The Philippines Securities and Exchange Commission (SEC) has issued an advisory to the public warning about the offering of unregistered securities.
The latest warning was targeted at Zydex Trading, a firm believed to have links to companies that have come within the Commission’s radar. The SEC said Zydex Trading is affiliated with Sophia Francisco Holding and Cryptogix, entities already slammed with a cease and desist order.
The Philippines’ SEC noted that Zydex’s offering of “competitive returns” on investment amounted to an investment contract that required prior registration with the Commission. Zydex offered investors up to 90% profits within 30 days on their initial investments with the additional perks of referral bonuses.
“The records of the Commission show that Zydex Trading is not registered with the Commission as either a corporation or a partnership,” said the SEC. “Furthermore, Zydex Trading is not authorized to solicit investments from the public since it has not secured prior registration and/or license from the Commission as prescribed under sections 8 and 28 of the SRC.”
Members of the public are advised to avoid investing in the firm’s schemes, while brokers and promoters are warned to halt all promotional activities or risk criminal liability.
Bitpocket was next in the SEC’s crosshairs as the Commission warned that it is also not authorized to solicit investment from the public. Aside from flouting securities laws, the SEC further alleges that Bitpocket could be running a Ponzi scheme to defraud innocent investors.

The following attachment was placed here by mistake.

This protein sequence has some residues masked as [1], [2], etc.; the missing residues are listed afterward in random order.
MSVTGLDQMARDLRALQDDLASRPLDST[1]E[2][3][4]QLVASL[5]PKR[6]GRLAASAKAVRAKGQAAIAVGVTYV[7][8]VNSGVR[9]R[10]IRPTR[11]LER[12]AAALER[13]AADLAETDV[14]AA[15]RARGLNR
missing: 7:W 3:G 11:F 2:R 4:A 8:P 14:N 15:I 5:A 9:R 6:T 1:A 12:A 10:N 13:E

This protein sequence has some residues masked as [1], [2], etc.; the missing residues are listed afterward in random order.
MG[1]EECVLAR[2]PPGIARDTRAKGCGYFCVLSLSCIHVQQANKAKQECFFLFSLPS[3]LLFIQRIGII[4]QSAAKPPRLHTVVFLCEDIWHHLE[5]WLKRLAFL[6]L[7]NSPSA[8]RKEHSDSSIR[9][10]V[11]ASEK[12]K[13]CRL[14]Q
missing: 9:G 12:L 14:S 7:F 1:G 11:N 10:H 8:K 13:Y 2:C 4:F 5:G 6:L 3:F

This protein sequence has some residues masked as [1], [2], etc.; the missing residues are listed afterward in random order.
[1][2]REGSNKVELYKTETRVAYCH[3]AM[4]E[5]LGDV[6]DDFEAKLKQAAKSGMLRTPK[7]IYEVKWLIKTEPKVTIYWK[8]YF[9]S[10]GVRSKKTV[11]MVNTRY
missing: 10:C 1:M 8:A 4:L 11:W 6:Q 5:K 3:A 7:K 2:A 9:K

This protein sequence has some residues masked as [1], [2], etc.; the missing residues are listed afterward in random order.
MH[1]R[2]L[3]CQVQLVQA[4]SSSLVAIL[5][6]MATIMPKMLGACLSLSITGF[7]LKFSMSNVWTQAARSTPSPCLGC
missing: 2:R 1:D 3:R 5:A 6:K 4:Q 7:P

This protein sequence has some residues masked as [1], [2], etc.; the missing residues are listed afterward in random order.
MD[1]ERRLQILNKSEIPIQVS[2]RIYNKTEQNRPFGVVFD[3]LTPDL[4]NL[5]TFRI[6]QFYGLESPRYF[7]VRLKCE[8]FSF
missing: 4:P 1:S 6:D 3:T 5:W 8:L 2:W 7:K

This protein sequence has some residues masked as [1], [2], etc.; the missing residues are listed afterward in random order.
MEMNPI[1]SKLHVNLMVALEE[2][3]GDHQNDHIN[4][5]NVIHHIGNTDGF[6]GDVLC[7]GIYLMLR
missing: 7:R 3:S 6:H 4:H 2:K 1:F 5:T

The SEC urged investors to remain wary of such illegal securities offerings and encouraged investors to report instances of unlawful solicitation.
SEC flexes its regulatory muscles
Over the last 18 months, the Philippines’ SEC has gone hard against digital currency bad actors, especially those in the business of offering unregistered securities. Last year, the securities watchdog issued 70 public advisories against erring firms and spearheaded multiple raids on the business premises of repeat offenders.
Binance, the largest digital asset exchange in the world, received its fair share of flak from the SEC for failing to register and obtain registration from Filipino regulations.
The Commission’s latest move in its attempt to police the sector is a partnership with the University of the Philippines Law Center to research potential digital currency and fintech regulations. According to the partnership documents, the SEC is keen on exploring “innovation through regulation” for the local financial industry.
Watch: Turbocharging Philippines digitalization via blockchain
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